between a bribe and a commission? Answer... when its paid. Otherwise
they're the same. In many cultures (i.e. middle east), only a fool
takes a commission. Why would you want to risk your profits by
getting paid after the deal is done? It's more than a behavior
pattern. It's an ethical and cultural exercise that varies radically
in different parts of the world. The limits of ethical behavior also
vary depending on the participants. What's unethical for you and me
may not be a great idea for a politician or public personality.
Martha Stuart comes to mind.
>> Sorry. I guess you can't trust me because I do dumpster diving.
>I'm guessing you don't need to do it anymore ??
Correct. I'm 57 years old and find it a bit undignified to do my own
dumpster diving. Smelling like stale pizza ruins my image. So, I
just interrogate vendors, consultants, former employees, and sometimes
hire investigators (financial researchers).
>As before doing the diving
>isn't really the issue, it's what you do with what you find that's probably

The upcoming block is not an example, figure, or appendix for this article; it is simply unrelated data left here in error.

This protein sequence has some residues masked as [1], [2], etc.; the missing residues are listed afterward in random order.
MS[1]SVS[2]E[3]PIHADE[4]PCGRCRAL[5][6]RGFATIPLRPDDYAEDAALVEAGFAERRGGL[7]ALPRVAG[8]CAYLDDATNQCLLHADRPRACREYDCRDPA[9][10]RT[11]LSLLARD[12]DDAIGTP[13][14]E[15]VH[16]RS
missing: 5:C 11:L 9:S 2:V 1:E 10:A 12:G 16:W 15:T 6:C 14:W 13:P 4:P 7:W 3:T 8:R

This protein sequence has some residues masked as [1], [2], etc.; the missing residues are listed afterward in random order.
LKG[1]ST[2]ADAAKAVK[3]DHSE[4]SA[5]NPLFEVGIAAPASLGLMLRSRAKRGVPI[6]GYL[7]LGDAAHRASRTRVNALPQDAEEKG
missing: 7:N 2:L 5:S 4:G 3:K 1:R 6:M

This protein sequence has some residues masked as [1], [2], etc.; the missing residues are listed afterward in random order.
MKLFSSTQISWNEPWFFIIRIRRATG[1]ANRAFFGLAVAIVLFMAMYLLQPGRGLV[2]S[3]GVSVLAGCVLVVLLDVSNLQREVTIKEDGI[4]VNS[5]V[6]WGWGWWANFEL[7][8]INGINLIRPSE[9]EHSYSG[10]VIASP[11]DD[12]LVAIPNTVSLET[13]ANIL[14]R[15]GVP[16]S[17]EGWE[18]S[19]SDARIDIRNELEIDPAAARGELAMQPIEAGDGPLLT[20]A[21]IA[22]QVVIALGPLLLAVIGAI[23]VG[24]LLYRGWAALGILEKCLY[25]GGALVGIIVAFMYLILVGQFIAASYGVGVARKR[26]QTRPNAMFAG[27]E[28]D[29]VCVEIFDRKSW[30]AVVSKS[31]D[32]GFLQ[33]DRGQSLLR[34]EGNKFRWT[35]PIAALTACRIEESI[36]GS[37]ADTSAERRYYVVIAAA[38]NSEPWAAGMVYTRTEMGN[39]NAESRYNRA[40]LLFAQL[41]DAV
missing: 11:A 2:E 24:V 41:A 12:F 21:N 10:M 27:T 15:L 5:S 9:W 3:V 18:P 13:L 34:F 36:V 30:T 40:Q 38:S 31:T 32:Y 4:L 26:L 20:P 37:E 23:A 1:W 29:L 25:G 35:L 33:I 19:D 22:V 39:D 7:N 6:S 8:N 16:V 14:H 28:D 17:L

Really? We're back to ethics again. Do you consider it ethical for
an organization (government or private) to violate privacy laws,
perform illegal evidence collection, and to engage in wiretap-like
activities, if the collective evidence will not be used in court?
That's the current trend in the US.
What I do with my dumper diving and "research" is almost certain to be
used in some way to benefit me and clients. Why else would I bother
to do my "research"? I'm not dumb enough to publish memos on the
internet, but the contents are certainly useful. http://www.opensource.org/halloween/
>Some elements of Silicon Valley behavour shall we say I'd rather steer clear
I'll resist the temptation to disparage UK behavior.
>No you're just a product of the modern-age ;)
Amazing. In an email message, I was just accused of being a throwback